As we move through May and head towards winter, thoughts of cold nights, hot water bottles and electric blankets fill our heads – at least for those of us in the southern states.
Some of us, of course, may have central or hydronic heating, and won’t need to try to remember where we put that hot water bottle last spring.
For many though, it’s not a time for flippant thoughts. A report reveals that cold weather in South Australia is associated with more than 600 extra deaths every year.
One of the causes, the report says, is poor quality homes. Ironically, it may be Australia’s generally warmer climes that are responsible for cold-related deaths in winter. Many houses are built with our iconic heat in mind rather than the coldest months.
The report, titled The sick season: cold weather and mortality in South Australia, found that more than 150 extra deaths occurred in each cold month compared with the rest of the year.
Joel Dignam, executive director of renter advocacy group Better Renting, says that despite the fact Australia experienced milder winters compared to other places around the world, the way most homes are built make them less resilient when the temperature drops.
The report concludes: “Across the world, countries with milder climates tend to build dwellings with poorer thermal performance. This results in more seasonal variation in death rates, with peaks occurring in winter months. This is the pattern we see in South Australia, with monthly deaths peaking in July/August. This results in around 620 excess deaths each year.”
That conclusion is supported by data collected by the University of Adelaide’s Dr Lyrian Daniel, who, with her colleagues, has conducted thermal monitoring of Adelaide homes during winter since 2017 to provide objective evidence of the living conditions.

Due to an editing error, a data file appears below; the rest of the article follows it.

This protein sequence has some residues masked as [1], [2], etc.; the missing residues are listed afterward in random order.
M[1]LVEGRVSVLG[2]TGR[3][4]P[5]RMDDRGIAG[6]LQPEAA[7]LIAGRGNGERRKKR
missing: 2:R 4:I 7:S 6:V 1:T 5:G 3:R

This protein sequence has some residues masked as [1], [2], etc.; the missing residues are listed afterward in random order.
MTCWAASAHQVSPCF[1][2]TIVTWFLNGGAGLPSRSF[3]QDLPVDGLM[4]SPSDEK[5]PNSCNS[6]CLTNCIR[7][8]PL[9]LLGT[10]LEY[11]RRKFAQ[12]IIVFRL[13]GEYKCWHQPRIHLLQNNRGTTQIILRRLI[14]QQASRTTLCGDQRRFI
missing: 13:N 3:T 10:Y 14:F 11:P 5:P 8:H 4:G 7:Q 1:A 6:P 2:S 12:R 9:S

Dr Daniel’s team found stark results in 2017: “Very few of the houses within our sample recorded an average daily temperature above 18 degrees, which is the minimum safe temperature for homes recommended by the World Health Organization, during the cold months.”
Dr Daniel’s results and the Better Renting report are focused on Adelaide and South Australia, but by extrapolation it would be reasonable to assume that similar, if not worse, issues would confront renters in cities further south such as Melbourne and Hobart, where the average overnight minimum is lower than Adelaide’s.
One unexpected observation the report noted was that the data showed an above-average rate of deaths in October. “While this may seem surprising”, the report states, “it is consistent with how cold affects the human body. That is, the health effects of cold are cumulative –they accrue over time from continuous exposure to cold.”
While homeowners may be in a position to improve design elements to make their houses warmer and more energy efficient when required, for renters the process can be fraught.
Mark Henley, from South Australian not-for-profit organisation Uniting Communities, says: “Sadly, many renters are reluctant to approach their landlord for fear of eviction or a rent increase.”
He is seeking minimum energy efficiency standards for rental housing. “We all benefit when people in our community can afford to have a healthy home,” he says.
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